Floodwater in Japan
Typhoon Nangka lashed Japan yesterday, killing at least two people and triggering floods as the authorities urged more than 230,000 residents to evacuate.

Packing gusts of up to 126kmh, Nangka barrelled over the nation's main island of Honshu after making landfall near Cape Muroto on Shikoku island late on Thursday.

Nangka (Malay for jackfruit) paralysed traffic. A total of 165 flights were cancelled, trains in western Japan suffered delays and highways near the ocean were closed.

Television footage showed muddy water overflowing Naka river in Tokushima, flooding up to the second floor of nearby school buildings.

The weather agency has issued warnings for floods, gale-force winds, landslides and high waves in southern Japan.

Local authorities urged at least 230,000 people in the storm's path to evacuate, according to Japan's public broadcaster NHK.

A 71-year-old who was trying to reinforce window panes was found dead on Thursday on Awaji island, Hyogo prefecture, a local official said, adding that a few landslides had been reported. "Winds are getting weaker but rain remains quite heavy," he said. "We are still asking our residents to stay on alert."

An 85-year-old who had apparently gone out to check on farmland was found dead on Thursday night in Shiso, also in Hyogo prefecture, another official said.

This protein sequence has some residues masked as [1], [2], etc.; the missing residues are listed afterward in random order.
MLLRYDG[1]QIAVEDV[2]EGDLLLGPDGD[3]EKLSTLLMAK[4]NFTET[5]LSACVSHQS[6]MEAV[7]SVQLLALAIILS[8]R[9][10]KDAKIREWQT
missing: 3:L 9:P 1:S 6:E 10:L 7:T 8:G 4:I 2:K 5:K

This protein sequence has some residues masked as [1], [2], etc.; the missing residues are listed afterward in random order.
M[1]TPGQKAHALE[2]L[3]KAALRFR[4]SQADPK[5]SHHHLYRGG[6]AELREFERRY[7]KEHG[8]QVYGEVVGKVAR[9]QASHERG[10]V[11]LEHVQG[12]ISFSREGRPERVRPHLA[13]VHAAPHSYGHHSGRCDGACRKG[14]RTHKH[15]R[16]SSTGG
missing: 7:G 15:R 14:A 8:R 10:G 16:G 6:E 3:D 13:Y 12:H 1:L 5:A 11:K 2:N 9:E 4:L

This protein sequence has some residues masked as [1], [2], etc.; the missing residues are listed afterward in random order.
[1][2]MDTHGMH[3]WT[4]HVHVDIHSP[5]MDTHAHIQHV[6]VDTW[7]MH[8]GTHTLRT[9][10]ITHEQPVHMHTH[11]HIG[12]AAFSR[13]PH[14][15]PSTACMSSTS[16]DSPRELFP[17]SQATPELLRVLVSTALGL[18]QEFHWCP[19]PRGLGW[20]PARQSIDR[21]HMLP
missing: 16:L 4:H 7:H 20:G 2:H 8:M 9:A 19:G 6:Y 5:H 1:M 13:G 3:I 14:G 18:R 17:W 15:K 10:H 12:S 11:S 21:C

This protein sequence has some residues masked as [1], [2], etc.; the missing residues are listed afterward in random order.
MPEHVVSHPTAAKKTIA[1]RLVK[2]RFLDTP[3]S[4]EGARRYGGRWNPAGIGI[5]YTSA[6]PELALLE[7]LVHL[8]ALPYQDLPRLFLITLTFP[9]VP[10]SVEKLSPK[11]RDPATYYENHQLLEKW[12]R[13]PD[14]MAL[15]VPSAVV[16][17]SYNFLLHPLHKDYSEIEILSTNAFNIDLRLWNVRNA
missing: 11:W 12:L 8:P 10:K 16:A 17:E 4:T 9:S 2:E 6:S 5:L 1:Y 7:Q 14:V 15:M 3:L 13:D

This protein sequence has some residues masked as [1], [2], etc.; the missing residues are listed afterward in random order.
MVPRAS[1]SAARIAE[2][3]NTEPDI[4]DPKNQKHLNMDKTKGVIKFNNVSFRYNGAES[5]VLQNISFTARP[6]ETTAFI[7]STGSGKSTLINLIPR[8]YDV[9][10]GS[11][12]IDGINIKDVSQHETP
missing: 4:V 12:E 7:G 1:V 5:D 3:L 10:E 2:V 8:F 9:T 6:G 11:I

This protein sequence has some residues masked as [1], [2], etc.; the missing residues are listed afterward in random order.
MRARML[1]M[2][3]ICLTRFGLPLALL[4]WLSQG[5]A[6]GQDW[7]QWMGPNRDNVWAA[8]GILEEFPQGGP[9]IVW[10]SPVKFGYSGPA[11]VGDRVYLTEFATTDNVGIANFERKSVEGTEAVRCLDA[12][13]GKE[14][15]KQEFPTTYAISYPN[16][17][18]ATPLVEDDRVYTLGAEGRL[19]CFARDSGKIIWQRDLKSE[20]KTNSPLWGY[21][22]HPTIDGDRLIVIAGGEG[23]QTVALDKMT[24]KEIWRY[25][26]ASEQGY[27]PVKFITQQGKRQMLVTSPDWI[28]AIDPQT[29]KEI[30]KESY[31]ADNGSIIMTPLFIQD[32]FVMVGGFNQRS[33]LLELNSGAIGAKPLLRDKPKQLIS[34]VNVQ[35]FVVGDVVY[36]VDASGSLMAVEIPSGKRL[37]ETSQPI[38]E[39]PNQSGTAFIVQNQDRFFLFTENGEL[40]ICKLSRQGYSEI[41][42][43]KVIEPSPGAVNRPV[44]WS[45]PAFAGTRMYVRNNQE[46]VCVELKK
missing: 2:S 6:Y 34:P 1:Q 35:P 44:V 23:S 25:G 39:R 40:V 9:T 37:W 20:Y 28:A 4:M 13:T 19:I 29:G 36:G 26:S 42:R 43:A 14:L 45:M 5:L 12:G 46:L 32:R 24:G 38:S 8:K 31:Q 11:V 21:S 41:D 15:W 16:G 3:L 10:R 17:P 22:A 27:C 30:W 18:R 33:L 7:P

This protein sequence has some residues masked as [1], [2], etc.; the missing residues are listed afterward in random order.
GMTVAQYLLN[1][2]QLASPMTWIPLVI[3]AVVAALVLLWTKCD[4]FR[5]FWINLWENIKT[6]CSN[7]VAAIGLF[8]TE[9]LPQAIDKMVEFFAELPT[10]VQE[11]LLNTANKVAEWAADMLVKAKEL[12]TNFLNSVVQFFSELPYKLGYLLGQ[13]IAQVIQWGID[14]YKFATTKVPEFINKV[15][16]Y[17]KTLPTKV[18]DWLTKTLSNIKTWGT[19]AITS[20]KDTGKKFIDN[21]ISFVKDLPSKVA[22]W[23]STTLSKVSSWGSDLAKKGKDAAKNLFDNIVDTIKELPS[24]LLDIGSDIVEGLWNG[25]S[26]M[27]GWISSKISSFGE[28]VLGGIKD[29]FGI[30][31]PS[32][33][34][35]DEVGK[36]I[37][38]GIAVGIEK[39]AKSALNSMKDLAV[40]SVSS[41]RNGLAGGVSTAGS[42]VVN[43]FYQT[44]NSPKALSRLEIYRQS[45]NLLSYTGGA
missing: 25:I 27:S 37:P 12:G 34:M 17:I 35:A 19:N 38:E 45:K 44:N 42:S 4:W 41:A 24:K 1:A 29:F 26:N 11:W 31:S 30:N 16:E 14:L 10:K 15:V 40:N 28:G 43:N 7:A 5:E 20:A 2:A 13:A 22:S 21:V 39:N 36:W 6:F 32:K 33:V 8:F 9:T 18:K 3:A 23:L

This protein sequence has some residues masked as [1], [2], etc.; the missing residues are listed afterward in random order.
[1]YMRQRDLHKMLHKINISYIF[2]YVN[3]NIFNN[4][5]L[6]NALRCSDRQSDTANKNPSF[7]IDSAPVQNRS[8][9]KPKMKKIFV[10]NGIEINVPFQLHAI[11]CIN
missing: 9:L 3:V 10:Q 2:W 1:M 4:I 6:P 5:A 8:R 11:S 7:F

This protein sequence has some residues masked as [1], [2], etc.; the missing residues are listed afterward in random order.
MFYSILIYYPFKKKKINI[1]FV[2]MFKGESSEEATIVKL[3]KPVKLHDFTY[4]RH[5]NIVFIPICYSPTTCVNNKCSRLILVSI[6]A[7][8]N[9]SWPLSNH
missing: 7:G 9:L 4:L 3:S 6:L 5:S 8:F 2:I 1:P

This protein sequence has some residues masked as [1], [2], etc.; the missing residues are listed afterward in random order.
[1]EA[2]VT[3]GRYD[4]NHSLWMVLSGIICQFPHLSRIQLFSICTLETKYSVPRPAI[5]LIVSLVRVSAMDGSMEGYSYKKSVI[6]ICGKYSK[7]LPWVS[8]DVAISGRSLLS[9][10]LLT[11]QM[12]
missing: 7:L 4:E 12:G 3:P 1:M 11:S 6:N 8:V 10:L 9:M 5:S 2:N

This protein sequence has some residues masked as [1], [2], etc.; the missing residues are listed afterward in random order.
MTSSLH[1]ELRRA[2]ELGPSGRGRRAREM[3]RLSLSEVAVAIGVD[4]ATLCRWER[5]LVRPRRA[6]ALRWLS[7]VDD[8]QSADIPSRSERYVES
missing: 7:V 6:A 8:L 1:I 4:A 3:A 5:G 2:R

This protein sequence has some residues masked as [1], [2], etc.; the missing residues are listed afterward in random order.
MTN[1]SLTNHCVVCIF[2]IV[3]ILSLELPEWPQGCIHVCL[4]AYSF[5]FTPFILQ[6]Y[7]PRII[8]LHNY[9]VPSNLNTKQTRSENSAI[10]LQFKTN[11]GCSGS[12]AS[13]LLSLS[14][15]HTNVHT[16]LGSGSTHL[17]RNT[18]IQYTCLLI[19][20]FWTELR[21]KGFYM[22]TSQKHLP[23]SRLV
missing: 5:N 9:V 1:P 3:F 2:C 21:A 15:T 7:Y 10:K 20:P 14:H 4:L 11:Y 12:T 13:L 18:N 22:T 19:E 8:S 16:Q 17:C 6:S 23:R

NHK said at least 39 people had been injured in the storm.

The Japan Meteorological Agency forecast rainfall in the 24 hours through noon yesterday of 800mm in Shikoku, 600mm in Osaka, Nagoya and surrounding regions, and 300mm in greater Tokyo.

The storm headed into the Sea of Japan late yesterday and is forecast to weaken into a tropical depression as it heads north-east across the northern tip of Honshu tomorrow.

Another storm, Halola, is also forecast to spin towards Japan but is about a week away, according to forecaster Tropical Storm Risk.

The Pacific Ocean has been very active in recent weeks, with eight tropical systems - including two major typhoons - forming across the Pacific from China to Mexico over the past week or so.

Another system developed in the Southern Hemisphere, putting the two-week tally for the Pacific basin at nine, said Dr Phil Klotzbach, a hurricane researcher at Colorado State University. Scientists say a strengthening El Nino weather phenomenon in the Pacific is partly to blame.